Will Senate Bill 181 impact Denver’s office market?
In early March, a sweeping and comprehensive bill was introduced to Colorado. It was processed through our state’s political offices and eventually passed over the governor’s desk to be signed into law. This occurred in under 60 days, resulting in new regulations specific to the personal and environmental safety of those working in and around the oil and gas industry. The overall impact of this bill on the industry itself is not the focus of this article. Instead, we have looked at the impact it may or may not have on our office market conditions here in Denver.
Senate Bill 181 significantly changes rules and regulations of oil and gas operations in Colorado state boundaries, specifically drilling operations. However, contrary to popular belief, this bill does not directly impact all oil and gas companies that choose to office in Denver. It specifically impacts companies based upon where they focus their operations or assets; this aspect of their business plays the biggest role in if and how they are impacted.
The true changes come via the drilling permitting process and how those permits are approved. The permit process is now much more rigorous. It has increased the power of the local land-use authorities to approve or deny drilling permits. There are currently over 6,000 drilling permits subject to the new permit filter process. Oil and gas operators with assets here in Colorado, who have their drilling permits approved, are not impacted when developing those already permitted assets/wells. Companies with outstanding permits still awaiting approval are in a holding pattern, as they determine the true impact the bill will have on their approval. It now is very difficult to put a timetable on permitting, given the new process. This impairs the ability of Colorado-focused oil and gas companies to develop assets and ultimately create value through their mineral rights in Colorado.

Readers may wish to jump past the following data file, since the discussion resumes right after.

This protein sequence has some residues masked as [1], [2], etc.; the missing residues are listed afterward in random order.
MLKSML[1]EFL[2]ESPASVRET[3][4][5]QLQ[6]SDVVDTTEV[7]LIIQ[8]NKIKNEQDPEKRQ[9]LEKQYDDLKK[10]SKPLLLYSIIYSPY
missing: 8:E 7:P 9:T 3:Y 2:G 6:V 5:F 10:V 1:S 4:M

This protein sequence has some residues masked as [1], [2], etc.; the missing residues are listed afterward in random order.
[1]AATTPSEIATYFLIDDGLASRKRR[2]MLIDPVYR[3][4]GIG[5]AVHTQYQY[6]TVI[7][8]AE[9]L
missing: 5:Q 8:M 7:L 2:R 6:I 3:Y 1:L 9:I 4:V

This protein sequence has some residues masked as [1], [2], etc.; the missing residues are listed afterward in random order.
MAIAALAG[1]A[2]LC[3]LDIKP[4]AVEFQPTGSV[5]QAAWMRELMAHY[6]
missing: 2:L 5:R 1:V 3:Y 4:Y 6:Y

Certainly, Senate Bill 181 puts the brakes on future growth for those companies drilling here. However, it does not mean those companies will immediately close their offices, as management and oversight of their current drilling activity will continue. However, companies based on growth in Colorado drilling activities will be directly and harshly impacted.
Given the changes, how will this impact the office market in Denver? There will be two significant impacts on downtown’s office market conditions.